India’s Energy Security Policy in the Middle East

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India is one of the biggest energy-consuming countries in the world. To put this into perspective, India’s energy consumption stands at approximately, 1.5 billion kWh/Year. Only the United States, China and Russia have higher electricity consumption than India.

Observing recent trends, we can say that with the rapidly increasing population, it is an utmost necessity for India to devise an efficient and sustainable energy security policy. India has been largely dependent on imports of energy resources in the past and the over the years, these imports have also increased. However, keeping in mind the environmental consequences of using the conventional sources of energy, paired with market factors like growing demand, geopolitical factors affecting the imports of oil and other resources for energy generation, the imminent need for an energy security policy cannot be undermined.

In this article we will discuss India’s energy needs and how it has changed over the years, how the Middle East plays an important role in India’s energy policy and more importantly, we will talk about how the current Covid19 pandemic will bring about altercations in the global energy market. But at the very onset, we must understand what we mean by an Energy Security Policy.

Energy Security has been defined by the United Nations, as “the continuous availability of energy in varied forms, in sufficient quantities, and at affordable prices.” This primarily implies that there is continuous production, import and consumption of commercial energy fuels, like coal, crude oil, natural gas, hydro and nuclear power so as to prevent any disruptions in energy supply. And, the primary factor which determines energy security is resource availability and this is the very reason why an Energy Security Policy is necessary.

Although coal has been the single largest energy source, India also relies on oil imports to a large extent for energy generation. More than 30% of India’s energy needs are met by oil.

Studies have shown that India’s energy needs have doubled since 1990 and with the insufficiency of domestic resources to meet India’s energy consumption needs in the future, it is compelled to import energy from abroad, especially crude oil and natural gas from the Middle east.

Crude oil/ Image source: Bloomberg Quint

It is estimated that by 2032, almost 91% of India’s energy needs will be imported. Indian Prime Minister Narendra Modi said in 2015, that we import 77% in our energy sector, in the oil, gas and petroleum sector and also spoke about reducing India’s dependence on imports by at least 10% by 2022. However, the energy sector’s dependence on oil imports has been on the rise. From 78.3% dependence in FY15, the dependence of oil imports has increased to 83.8% in FY19. Hence, this gives us a clear picture, that self-sustainability in the energy sector is a farfetched dream, and as of now the Indian government should formulate policies so as to ensure a steady and undisrupted supply of resources for the energy sector and at the same time ensure that the cost is minimized.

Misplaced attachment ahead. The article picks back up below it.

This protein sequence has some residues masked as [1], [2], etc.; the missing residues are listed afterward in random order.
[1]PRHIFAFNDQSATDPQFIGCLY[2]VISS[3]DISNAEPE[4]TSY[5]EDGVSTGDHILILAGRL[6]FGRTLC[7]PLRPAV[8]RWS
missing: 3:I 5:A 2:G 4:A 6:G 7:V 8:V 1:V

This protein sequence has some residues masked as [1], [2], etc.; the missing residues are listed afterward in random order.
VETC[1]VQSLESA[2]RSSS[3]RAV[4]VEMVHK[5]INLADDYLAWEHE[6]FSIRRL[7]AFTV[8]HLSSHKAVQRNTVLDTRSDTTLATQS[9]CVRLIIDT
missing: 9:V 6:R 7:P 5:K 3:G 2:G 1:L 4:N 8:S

As of 2018, India was the third-largest importer of crude oil. Out of $120 billion, of total oil imported into India, almost $75 billion worth of imports is from the Middle East, specifically Iraq, Iran and the Gulf Cooperation Council member states. Although conventionally, India’s energy sector has been dependent on coal, which is available domestically but with rapidly growing populations and fast developing economy, along with environmental concerns, it is important that India develops a strong energy security policy with respect to the Middle East. The United States imposing sanctions on Iran has had a ripple effect on India’s imports from the country as well. However, with improved relations with countries like Saudi Arabia and UAE, India must try to increase its imports from the GCC member states.  The bilateral trade between India and the GCC is estimated at almost $100 billion. With United State’s expanding domestic oil industry and reduced influence in the Middle East, the GCC sees India as an important trade as well as a strategic partner. The relations between India and the GCC extend beyond Economics. The GCC members, especially Saudi Arabia banks on India’s support to counter the influence of Iran in the geopolitical conflicts in the region. India is not only an important prospective energy market but also a country which provides strategic alliances to Saudi Arabia and other GCC member nations. Hence, India must devise its foreign policy in a manner that it can improve ties with the GCC, which will enable it to gain geopolitical influence in the region, and secure prolonged energy supply from the region.